So what’s the deal with peameal anyways?!? This particular cut goes by many names… Canadian Bacon, Back Bacon or as we here in Ontario most commonly refer to it… PEAMEAL BACON! But did you know that this particular cut actually originated here in Ontario… More specifically Hogtown AKA Toronto!
Peameal bacon is a type of unsmoked back bacon. It is made from centre-cut pork loin, trimmed of fat, wet-cured in a salt-and-sugar brine and rolled in cornmeal. It can be sliced and cooked on a grill, griddled or fried; or roasted then sliced and served. The brining process makes it nearly impossible to overcook. The low fat content keeps it juicy, and the cornmeal gives it a crispy edge.
Cooked peameal bacon has a mild salty-sweet flavour and tastes more like fresh ham (when compared to smoked back bacon or side bacon). The cooked slices have been described as resembling small pork cutlets. It is eaten for breakfast, lunch or dinner served in slices or as an ingredient in a pork dish.
The name peameal comes from the dried yellow peas that were ground into meal and packed around the meat to preserve it in the Victorian era. This has since been replaced by cornmeal, but the original name remains. Peameal bacon is rarely found outside of Southern Ontario, and is often simply referred to as “back bacon”. Similarly, a peameal bacon sandwich is often called “back bacon on a bun”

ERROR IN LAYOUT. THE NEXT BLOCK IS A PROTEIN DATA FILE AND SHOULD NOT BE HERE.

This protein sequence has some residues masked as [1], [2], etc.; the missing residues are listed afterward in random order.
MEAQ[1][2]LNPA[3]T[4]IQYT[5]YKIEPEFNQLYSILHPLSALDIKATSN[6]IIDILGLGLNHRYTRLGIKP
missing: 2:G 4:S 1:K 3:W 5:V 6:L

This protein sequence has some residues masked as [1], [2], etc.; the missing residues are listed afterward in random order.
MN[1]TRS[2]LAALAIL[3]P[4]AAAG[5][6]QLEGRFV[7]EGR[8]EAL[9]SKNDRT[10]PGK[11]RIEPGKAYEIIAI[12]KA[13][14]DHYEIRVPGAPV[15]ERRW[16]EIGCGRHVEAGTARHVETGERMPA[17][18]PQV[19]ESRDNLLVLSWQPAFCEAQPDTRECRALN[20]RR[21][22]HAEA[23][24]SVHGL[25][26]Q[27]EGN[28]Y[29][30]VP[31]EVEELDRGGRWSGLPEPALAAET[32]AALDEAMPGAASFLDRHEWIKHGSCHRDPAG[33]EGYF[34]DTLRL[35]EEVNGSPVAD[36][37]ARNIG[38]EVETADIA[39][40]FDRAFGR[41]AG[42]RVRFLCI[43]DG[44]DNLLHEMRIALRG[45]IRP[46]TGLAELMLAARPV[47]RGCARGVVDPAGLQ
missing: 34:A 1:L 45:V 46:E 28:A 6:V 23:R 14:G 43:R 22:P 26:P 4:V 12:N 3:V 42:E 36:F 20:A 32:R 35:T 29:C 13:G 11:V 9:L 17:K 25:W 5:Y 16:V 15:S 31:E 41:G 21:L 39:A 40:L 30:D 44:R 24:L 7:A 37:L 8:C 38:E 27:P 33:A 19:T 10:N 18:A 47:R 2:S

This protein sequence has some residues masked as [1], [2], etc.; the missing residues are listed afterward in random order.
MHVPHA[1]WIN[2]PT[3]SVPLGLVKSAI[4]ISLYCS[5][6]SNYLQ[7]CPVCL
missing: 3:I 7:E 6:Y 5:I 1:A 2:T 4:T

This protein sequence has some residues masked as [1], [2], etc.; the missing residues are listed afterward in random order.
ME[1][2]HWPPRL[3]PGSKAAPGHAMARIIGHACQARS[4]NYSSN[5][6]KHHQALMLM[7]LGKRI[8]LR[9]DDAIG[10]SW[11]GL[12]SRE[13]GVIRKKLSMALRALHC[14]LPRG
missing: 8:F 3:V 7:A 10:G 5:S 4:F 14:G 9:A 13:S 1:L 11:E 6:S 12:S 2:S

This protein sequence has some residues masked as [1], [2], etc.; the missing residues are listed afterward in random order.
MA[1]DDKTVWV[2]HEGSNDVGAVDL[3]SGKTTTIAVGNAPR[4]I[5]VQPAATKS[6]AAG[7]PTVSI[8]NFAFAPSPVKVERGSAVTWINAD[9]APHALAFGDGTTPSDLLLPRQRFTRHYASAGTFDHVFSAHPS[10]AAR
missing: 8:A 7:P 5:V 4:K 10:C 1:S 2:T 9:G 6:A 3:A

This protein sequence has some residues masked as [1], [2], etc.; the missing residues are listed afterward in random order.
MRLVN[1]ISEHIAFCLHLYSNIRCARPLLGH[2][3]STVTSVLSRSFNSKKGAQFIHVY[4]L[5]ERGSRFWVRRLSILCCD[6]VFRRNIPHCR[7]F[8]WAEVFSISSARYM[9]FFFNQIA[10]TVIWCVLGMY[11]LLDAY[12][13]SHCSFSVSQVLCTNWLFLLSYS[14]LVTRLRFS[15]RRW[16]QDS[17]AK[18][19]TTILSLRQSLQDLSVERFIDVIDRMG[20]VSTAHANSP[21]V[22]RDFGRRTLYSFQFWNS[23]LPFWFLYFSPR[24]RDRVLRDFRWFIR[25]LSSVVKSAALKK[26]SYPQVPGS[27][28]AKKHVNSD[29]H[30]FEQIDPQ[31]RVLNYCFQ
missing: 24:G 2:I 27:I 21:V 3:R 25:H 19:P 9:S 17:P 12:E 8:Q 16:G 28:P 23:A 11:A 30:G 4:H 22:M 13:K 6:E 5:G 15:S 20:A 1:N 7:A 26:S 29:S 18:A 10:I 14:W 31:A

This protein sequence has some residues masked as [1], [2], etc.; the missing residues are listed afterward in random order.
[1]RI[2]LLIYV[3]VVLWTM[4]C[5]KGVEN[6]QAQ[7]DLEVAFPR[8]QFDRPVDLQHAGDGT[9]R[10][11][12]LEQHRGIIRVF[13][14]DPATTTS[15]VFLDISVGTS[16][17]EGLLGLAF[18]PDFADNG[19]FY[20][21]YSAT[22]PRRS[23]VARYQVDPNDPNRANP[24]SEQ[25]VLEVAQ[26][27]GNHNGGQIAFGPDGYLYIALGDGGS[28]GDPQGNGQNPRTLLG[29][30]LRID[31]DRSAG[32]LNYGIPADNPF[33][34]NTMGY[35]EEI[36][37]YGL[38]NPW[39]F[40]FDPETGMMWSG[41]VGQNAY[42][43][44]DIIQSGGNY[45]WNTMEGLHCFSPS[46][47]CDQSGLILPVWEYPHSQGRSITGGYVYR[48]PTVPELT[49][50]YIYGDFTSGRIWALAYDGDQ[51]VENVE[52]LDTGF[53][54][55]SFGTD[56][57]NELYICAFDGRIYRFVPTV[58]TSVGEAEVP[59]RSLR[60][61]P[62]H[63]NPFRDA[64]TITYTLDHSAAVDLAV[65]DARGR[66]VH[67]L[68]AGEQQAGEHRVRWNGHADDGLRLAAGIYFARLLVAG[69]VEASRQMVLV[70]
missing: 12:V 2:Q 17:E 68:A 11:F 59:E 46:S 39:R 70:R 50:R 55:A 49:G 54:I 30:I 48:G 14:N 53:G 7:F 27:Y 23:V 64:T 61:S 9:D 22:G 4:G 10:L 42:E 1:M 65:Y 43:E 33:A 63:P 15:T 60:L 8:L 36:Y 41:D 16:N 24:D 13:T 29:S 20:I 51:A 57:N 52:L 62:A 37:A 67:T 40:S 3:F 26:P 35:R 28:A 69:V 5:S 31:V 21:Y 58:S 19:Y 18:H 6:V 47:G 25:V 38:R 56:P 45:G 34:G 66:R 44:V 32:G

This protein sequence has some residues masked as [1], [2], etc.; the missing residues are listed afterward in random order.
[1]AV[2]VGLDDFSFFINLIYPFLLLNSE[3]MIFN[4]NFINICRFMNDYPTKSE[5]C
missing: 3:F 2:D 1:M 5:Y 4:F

The origins of peameal bacon have not been firmly established. Curing pork with brine has been practiced for centuries, in many parts of the world. Peameal bacon has been linked to pork-packer William Davies and the Toronto-based William Davies Company, though it is uncertain if the process was invented by Davies, an employee, or if it was otherwise acquired by the company. Davies immigrated to Canada from Britain in 1854, and set up a shop in Toronto’s St. Lawrence Market.
According to Toronto’s oral history, Davies sent a side of brine-cured pork loins to relatives in England. To help preserve this shipment, he packed it in ground yellow peas. This was well received and Davies continued rolling cured loins in pea meal to extend shelf life. The William Davies Company expanded, forming Canada’s first major chain of food stores, and becoming the largest pork exporter in the British Empire. By the early 1900s, the company’s Front Street plant processed nearly half a million hogs per year. This contributed to Toronto’s longstanding nickname of “Hogtown”. Following World War I, cornmeal replaced the pea meal crust, due to the former’s availability and improved refrigeration practices.